2022 SU General Election Full Supplement

Off the wall: Forgotten films of the 1970s

By Troy Hasselman, October 27 2018 —

The 1970s were a strange time for movies — a time where experimentation reigned and directors and producers alike took chances on uncompromising, off-the-wall ideas resulting in some of the strangest and most unique films ever created.

While this spirit of experimentation still lives on in movies like Boots Riley’s dark comedy Sorry To Bother You (2018), the ‘70s were an era which lead to numerous idiosyncratic works that live on as cult favourites today. These films represent their era perfectly.

Phantom of the Paradise (1974)

Part comedy, part tragedy, part horror, part musical and part revenge tale, Brian De Palma’s story of a disgruntled composer and his quest for vengeance on a conniving music executive defies categorization. It draws partial inspiration from classic literature such as Johann Von Goethe’s Faust and Oscar Wilde’s Portrait of Dorian Grey. Phantom of the Paradise re-contextualizes them in the glam-rock era with a plot revolving around the opening of a rock club called “The Paradise” by a mysterious, Phil Spector-inspired producer named Swan.

The opening of this club leads to a bizarre series of events involving unrequited love, deformed faces, androgynous rock stars, Faustian bargains, stardom, explosions and, of course, music. The soundtrack to Phantom of the Paradise — composed by Paul Williams — compliments the constantly shifting tone of the film by covering an array of genres including doo-wop, surf rock, glam rock, balladry and even goth rock. With its overblown style, shifting themes and eye-popping set pieces and costumes, Phantom of the Paradise is a film that rivetingly captures the glorious excesses of the ‘70s.

Brewster McCloud (1970)

Robert Altman’s absurdist comedy follows the titular Brewster McCloud, a reclusive young man living in a fallout shelter underneath the Houston Astrodome who spends his time building wings to fulfil his dream of flight. McCloud becomes a suspect in a murder investigation and spends the bulk of the movie on the lamb from a Steve McQueen-inspired “super cop” sent from San Francisco specifically to investigate him. The movie includes a bizarre cast of characters, such as a profane anthem singer played by Margaret Hamilton of Wizard Of Oz fame, some of the most bumbling cops ever set to film and a hilariously indifferent Astrodome tour guide played by Shelley Duvall.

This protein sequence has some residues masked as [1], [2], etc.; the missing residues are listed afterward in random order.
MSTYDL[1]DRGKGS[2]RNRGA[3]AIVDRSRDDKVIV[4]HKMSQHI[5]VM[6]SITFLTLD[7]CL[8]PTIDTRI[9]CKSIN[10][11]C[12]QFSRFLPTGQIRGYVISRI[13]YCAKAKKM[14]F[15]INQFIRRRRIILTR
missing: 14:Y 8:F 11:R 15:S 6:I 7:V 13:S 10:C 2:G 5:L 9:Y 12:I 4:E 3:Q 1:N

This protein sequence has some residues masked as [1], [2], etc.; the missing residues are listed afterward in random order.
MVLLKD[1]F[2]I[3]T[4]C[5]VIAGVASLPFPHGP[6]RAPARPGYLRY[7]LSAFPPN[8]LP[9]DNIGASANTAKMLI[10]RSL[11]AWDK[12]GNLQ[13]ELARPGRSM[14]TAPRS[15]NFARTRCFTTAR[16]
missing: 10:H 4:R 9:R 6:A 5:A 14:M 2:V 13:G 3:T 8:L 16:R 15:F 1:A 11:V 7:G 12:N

Brewster McCloud is less a movie and more an extended series of vignettes riffing off its ridiculous premise. During production, Altman threw out the script and had actors improvise the entire film, resulting in the comedic equivalent of jazz. The free-wheeling nature of the film goes along with many others of the period by focusing more on spectacle than plot, making for something that is mostly nonsensical but is too entertaining to not be enjoyable.

Zardoz (1974)

Following the success of his previous film, Deliverance, director John Boorman was given free reign to make any kind of movie he wanted. He responded by making a sci-fi epic about a wastelander named Zed who kills others in an effort to appease a giant bust he worships named Zardoz. Zed is played by Sean Connery, who wears thigh-high boots, French braid and what appears to be a red loincloth attached to a gun belt, in one of his first roles after his tenure as James Bond.

Zardoz comments on larger issues such as religion, class divisions and masculinity, but any messaging from the film is secondary to the chaos unfolding on screen. Its plot is confusing and muddled but greater focus should instead be paid to the mind-boggling set pieces, costumes and action sequences found throughout the film. Zardoz captures an era of film-making in which a director with a vision, $1-million and a sand dune-sized pile of cocaine could make any project they put their mind to.

House (1977)

Where the other films on this list are quirky and unique in their own right, they make sense in the era they were produced in. However, it’s difficult to imagine a movie like House existing in any time period. Before making House, director Nobuhiko Obayashi consulted his young daughter for ideas for a horror movie and was able to inject a child-like logic to the film which centres around six women attempting to escape a possessed house that is attempting to devour them.

The deliberately cheesy effects, widely nonsensical plot and dark slapstick comedy of the horror scenes lends House a strange charm. The scares used in the film include a watermelon that turns into a human head, possessed light fixtures, a cat that shoots lasers from its mouth and a river of blood that appears in a living room. The style and tone of the film is truly unlike any other and manages to accomplish its task of creating a horror film that could come from the mind of a child while remaining unsettling.


Hiring | Staff | Advertising | Contact | PDF version | Archive | Volunteer | SU

The Gauntlet